a moderate tremor that some seismologists have interpreted as a premonitory sign of the catastrophic quake that is inevitable
Recent Examples on the WebIts blood cloud opening sequence turns out to be a premonitory dream, as Lise awakes in her bed on the morning of a day that may change her life altogether.
John Hopewell, Variety, 10 Sep. 2021 Perhaps Lee sees himself as a premonitory vessel who has discovered the junction at which fiction merges with history.
The New Yorker, 6 Sep. 2021 The title, which came early in the process, proved premonitory.
New York Times, 29 Nov. 2020 Most of those who have no visual aura will still experience premonitory symptoms—yawning, fatigue, mood changes, neck pain, sensitivity to light—that may serve as a warning of an imminent headache.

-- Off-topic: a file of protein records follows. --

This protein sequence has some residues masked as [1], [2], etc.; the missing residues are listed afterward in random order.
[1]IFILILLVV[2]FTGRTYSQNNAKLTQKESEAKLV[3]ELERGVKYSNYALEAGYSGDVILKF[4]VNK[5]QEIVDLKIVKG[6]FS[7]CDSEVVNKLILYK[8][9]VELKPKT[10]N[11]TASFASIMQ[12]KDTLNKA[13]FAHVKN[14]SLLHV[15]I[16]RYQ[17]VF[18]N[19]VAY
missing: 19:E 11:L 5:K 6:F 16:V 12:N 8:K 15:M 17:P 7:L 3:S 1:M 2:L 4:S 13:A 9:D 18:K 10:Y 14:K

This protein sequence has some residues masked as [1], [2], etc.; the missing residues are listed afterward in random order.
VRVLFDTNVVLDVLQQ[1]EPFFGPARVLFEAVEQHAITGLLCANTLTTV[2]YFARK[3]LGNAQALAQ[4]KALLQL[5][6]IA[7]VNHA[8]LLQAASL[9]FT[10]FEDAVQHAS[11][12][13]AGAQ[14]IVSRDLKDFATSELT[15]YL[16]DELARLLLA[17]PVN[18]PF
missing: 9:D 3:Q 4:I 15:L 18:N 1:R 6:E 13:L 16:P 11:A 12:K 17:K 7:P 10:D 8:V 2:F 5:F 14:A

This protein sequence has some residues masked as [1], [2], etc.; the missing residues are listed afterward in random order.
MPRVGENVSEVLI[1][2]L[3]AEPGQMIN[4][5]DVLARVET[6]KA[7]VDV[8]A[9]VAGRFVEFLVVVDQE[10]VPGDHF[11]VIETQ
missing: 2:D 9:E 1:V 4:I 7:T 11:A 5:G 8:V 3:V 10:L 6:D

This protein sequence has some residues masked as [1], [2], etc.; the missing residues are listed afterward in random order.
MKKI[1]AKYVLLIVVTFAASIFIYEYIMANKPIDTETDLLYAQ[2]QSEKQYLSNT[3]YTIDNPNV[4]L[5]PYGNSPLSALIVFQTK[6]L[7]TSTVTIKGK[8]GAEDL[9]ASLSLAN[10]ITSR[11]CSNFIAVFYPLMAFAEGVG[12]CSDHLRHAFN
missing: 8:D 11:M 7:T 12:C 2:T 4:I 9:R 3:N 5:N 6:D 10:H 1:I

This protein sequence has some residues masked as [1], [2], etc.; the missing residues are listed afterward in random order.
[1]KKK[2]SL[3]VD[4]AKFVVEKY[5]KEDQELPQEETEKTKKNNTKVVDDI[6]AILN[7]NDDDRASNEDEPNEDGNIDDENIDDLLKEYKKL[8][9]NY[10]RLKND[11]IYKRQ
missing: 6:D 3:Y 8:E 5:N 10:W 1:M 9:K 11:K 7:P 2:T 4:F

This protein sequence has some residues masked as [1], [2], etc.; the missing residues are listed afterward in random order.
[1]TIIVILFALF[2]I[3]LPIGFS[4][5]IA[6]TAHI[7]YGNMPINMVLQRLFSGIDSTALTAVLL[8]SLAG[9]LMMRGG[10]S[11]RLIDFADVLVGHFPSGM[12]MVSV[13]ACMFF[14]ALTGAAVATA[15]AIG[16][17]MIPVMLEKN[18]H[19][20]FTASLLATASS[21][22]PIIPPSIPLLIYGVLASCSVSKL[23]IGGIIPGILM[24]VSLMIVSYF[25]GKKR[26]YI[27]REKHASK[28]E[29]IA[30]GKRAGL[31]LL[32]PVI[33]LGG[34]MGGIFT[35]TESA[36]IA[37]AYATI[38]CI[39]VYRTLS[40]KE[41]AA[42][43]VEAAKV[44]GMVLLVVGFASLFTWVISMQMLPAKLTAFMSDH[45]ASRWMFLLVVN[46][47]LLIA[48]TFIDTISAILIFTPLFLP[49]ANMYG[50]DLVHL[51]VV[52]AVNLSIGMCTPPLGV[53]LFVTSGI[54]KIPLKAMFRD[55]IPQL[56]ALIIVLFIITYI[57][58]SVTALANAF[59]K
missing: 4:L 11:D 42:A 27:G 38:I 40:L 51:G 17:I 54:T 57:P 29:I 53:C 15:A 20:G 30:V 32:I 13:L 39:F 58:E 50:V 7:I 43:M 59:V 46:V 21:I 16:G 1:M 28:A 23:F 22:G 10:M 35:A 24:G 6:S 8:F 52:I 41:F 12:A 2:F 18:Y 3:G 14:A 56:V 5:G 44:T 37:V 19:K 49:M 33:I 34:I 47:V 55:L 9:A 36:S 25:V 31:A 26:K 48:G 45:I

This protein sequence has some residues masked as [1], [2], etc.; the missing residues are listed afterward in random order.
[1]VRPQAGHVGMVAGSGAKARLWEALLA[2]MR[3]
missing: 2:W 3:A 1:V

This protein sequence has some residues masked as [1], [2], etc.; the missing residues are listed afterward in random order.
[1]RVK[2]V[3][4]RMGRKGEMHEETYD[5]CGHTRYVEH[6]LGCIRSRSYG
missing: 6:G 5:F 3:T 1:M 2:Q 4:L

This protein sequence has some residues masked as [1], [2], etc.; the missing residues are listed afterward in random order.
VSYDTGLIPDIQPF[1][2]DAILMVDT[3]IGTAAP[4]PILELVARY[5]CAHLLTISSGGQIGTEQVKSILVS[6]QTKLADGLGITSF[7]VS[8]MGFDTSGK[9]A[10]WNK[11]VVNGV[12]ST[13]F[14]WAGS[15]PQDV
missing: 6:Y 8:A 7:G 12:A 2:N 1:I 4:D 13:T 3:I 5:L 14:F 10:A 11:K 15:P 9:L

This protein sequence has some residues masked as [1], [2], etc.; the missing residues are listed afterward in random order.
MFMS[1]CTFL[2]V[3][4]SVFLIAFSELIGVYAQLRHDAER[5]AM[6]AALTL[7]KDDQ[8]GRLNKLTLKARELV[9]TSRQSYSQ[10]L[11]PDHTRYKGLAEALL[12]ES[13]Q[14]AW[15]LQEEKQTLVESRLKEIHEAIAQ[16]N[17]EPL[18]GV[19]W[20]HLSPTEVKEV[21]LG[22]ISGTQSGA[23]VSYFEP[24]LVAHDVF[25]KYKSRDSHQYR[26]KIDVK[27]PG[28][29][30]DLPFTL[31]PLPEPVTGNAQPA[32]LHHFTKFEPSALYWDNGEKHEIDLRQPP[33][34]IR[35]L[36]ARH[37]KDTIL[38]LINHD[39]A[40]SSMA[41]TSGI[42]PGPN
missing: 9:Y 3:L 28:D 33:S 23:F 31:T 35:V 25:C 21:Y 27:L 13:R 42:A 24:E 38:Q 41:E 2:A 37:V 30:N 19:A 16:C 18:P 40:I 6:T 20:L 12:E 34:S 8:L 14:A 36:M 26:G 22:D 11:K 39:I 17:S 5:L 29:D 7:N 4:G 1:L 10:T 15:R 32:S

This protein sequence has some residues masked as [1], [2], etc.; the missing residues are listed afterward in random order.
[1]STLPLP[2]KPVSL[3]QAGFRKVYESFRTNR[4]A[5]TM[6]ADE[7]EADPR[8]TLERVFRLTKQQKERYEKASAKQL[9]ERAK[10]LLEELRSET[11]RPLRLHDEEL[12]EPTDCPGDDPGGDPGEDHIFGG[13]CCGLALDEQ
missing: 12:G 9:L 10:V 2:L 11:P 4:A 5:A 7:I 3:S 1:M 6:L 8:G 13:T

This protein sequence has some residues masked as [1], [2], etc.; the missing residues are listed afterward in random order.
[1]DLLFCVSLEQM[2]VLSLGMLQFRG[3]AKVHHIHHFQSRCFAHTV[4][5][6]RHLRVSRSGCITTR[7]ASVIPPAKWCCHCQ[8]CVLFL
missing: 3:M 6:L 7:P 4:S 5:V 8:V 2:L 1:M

R. Allan Purdy, Scientific American, 1 May 2017 Like all truly premonitory thought, the
critical feminism of Butler, Hayles and Haraway provides an evocative
account of body drift as the emblematic sign of contemporary culture.
Bruce Sterling, WIRED, 13 Dec. 2012
These example sentences are selected automatically from various online news sources to reflect current usage of the word 'premonitory.' Views expressed in the examples do not represent the opinion of Merriam-Webster or its editors. Send us feedback.